China passed the controversial national security law on Tuesday, less than 40 days since Chinese lawmakers proposed the legislation for Hong Kong. The new law criminalizes secession, subversion, terrorism, and collusion with foreign forces and will effect radical changes to the territory since it returned to Chinese rule 23 years ago.

The Standing Committee of China’s National People’s Congress (NPC) unanimously passed the law, delivering a huge blow to Hong Kong’s autonomy. The passage of the law paves the way for China to cement its control over Hong Kong. It also destroys the “one country two systems” framework, the terms of the former British territory’s handover to the Chinese government in 1997.

While the draft of the law has yet to be published, Beijing officials said the law was in response to the violent pro-democracy protests in Hong Kong last year. China’s official state agency Xinhua unveiled earlier this month some of the law’s provisions, including the displacement of Hong Kong’s existing legislation and the granting of the power of interpretation to the Chinese parliament’s top decision-making body, the NPC Standing Committee.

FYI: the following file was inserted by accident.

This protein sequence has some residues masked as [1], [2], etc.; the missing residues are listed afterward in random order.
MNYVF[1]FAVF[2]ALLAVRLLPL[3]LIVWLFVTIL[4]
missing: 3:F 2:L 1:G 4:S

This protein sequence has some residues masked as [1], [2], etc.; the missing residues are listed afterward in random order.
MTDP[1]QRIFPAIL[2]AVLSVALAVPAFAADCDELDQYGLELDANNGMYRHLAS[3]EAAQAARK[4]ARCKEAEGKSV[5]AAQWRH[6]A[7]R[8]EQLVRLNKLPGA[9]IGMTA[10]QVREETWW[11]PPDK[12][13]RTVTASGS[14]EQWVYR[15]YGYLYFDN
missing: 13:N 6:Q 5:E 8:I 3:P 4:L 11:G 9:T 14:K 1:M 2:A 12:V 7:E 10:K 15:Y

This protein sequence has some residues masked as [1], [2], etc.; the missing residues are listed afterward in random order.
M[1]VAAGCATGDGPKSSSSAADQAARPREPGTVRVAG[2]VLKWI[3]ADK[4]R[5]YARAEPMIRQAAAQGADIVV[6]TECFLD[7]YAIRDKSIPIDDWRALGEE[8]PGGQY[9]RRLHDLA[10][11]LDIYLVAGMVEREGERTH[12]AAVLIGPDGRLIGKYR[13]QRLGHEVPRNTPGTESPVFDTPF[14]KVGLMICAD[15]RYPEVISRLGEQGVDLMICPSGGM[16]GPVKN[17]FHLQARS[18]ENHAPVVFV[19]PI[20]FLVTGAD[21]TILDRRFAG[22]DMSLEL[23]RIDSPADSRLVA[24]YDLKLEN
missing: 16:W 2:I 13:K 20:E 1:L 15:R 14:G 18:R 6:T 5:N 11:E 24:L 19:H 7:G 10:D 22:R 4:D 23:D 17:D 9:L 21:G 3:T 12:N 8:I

With the national security law in place, Beijing can now set up a national security office in Hong Kong to supervise, guide, and support the city government. The law also gives Beijing the power to exercise jurisdiction on certain cases. However, it remains unclear which specific activities are to be considered illegal under the new law and what punishments they carry.

When China proposed imposing an anti-sedition law on Hong Kong in May, critics from around the world were quick to condemn the legislation. This is despite Beijing and Hong Kong authorities’ claim that the law is aimed at “a few troublemakers” and will not affect the freedoms and rights of Hong Kong citizens.

Meanwhile, the national security law is also expected to intensify Beijing’s tension with the United States, Britain, and other Western governments. On Monday, the U.S. started eliminating Hong Kong’s special status under the U.S. law in response to the legislation. The move halts all defense exports and restricts the territory’s access to high technology products.

Hong Kong Leader Carrie Lam Carrie Lam defended China's new national security law in a speech on Tuesday, May 26. Getty/ Anthony Wallace